“First, the log we selected that came from the shelter site proved to be rotten, and we had to secure another log, and we did,” Price said. “We secured a log from Thorne Bay, and brought it up to Haines, and that was not this last August, but it was the August before.”
Price worked on the totem until winter chased him inside, and he resumed work in spring, and then continued to work through summer in Haines.
“Then we got involved with being a professor here at UAS, we brought the Jibba dugout as well as the healing totem to the Egan Library site, where I’ve been working on it off and on as I learn the ropes for teaching my classes here,” Price said.
In the next few weeks, Price said he expects to finish the totem, and it will be erected in the spring.
The location of the totem remains undecided as does the exact date that it will be put up.
“We’re trying to get the people invited who we wanted to honor as well, so right now, it’s kind of an amazing complicated logistical progress in work,” Cole said. “The reason it’s not set in stone is that it’s really about the people who care. We’re trying to really make it meaningful for the community.”
The design and the story
Cherri Price came up with the concept of the totem’s design, which contains a lot of AWARE-specific symbolism.
The pole is named “Kaasei,” which is a Tlingit word that means higher voice, and is also the name of an AWARE transitional housing building.The story told by “Kaasei’s” design deals in themes connected to domestic violence and sexual assault.
Cherri Price shared the story told by the pole with the Capital City Weekly.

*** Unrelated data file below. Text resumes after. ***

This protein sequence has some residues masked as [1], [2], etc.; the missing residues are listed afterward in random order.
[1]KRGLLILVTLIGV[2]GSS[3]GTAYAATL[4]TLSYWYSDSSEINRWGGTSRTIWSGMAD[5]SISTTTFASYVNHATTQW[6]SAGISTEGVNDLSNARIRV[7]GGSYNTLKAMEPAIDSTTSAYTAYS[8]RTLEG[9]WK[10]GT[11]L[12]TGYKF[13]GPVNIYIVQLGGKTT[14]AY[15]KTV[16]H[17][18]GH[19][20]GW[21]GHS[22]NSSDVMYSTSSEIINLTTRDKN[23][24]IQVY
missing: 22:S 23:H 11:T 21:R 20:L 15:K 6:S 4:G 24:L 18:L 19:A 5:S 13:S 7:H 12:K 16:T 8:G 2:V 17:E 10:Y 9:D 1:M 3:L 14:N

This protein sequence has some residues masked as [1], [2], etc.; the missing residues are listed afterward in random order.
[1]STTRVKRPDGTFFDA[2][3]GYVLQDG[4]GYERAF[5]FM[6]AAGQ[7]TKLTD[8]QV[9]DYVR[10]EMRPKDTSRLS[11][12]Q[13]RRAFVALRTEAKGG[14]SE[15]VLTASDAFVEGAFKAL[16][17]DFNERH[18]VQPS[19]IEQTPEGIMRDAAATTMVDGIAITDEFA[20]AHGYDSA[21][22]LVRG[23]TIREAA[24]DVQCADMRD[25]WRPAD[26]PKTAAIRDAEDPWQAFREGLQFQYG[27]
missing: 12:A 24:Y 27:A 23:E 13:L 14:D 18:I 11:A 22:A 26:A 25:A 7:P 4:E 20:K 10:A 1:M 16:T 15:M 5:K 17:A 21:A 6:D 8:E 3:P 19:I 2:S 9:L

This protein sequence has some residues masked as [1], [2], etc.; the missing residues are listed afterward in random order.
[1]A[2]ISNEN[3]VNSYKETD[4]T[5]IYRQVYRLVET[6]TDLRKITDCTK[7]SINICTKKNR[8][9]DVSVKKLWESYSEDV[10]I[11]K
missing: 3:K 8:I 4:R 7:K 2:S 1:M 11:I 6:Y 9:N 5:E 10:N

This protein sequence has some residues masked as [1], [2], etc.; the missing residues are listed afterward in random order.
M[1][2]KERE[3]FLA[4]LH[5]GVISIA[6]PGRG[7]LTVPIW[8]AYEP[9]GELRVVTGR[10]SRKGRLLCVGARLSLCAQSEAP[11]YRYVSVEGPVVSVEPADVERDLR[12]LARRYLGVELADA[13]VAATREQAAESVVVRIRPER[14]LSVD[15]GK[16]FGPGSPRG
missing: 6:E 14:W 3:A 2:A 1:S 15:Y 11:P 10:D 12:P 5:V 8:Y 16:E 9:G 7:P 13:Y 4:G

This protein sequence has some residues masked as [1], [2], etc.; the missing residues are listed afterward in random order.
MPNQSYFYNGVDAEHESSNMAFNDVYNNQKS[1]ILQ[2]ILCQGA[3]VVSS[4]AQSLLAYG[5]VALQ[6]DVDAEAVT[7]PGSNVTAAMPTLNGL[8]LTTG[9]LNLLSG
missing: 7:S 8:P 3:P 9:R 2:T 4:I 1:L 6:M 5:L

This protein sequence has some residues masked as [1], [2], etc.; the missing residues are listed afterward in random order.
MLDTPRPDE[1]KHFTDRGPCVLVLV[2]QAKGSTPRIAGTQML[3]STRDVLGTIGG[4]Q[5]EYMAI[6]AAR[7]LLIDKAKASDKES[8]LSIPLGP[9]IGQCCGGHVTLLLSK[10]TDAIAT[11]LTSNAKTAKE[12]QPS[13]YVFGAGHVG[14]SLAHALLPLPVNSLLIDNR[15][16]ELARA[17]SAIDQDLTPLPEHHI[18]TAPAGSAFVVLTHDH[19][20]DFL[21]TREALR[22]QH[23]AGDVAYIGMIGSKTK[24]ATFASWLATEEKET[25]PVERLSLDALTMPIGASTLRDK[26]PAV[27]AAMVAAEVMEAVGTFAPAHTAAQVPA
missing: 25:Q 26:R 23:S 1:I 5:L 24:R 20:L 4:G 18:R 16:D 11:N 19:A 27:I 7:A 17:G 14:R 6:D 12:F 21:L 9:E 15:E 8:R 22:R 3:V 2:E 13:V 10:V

“A strong calm Tlingit woman wearing a traditional fringed dress and wooden hat bearing her name ‘Kaasei,’ is the prominent figure. In her right arm she holds a happy baby boy. Next to her heart she holds a feather, the symbol of her voice and empowerment.
“A young girl lovingly hugs the woman, feeling safe at Kaasei’s side and secure under her arm.
“Kaasei stands on the top of a tear box. The tear box sits above oppressive paths of violence and abuse littered with pain, wounds, brokenness, sadness, torment and fear. They spiral down to empty darkness and despair.
“Above Kaasei’s head are healing paths of peace and safety, bright with hope, happy faces, songs of peace, words of kindness, gentle healing hands and symbols of traditional values. The AWARE logo is on the higher path. A large dove, the symbol of peace, sits on top of the totem.”
Wayne Price said the various healing projects have a positive effect, and he hopes bringing awareness to this particular cause can help stop domestic and sexual abuse.
“I do believe in the long run it does help,” Wayne Price said. “A lot of times we as humans don’t really know how to take the first step in a healing process. We’re very capable of doing it, we just don’t know how. What I do as an artist, is I provide a monument that does just that. It provides a step in that direction. It’s wonderful to be involved in such a project.”
If someone needs to take a step, Cole said anyone struggling with gender-based violence, they can call AWARE at (907)586-1090.
• Contact arts and culture reporter Ben Hohenstatt at (907)523-2243 or firstname.lastname@example.org.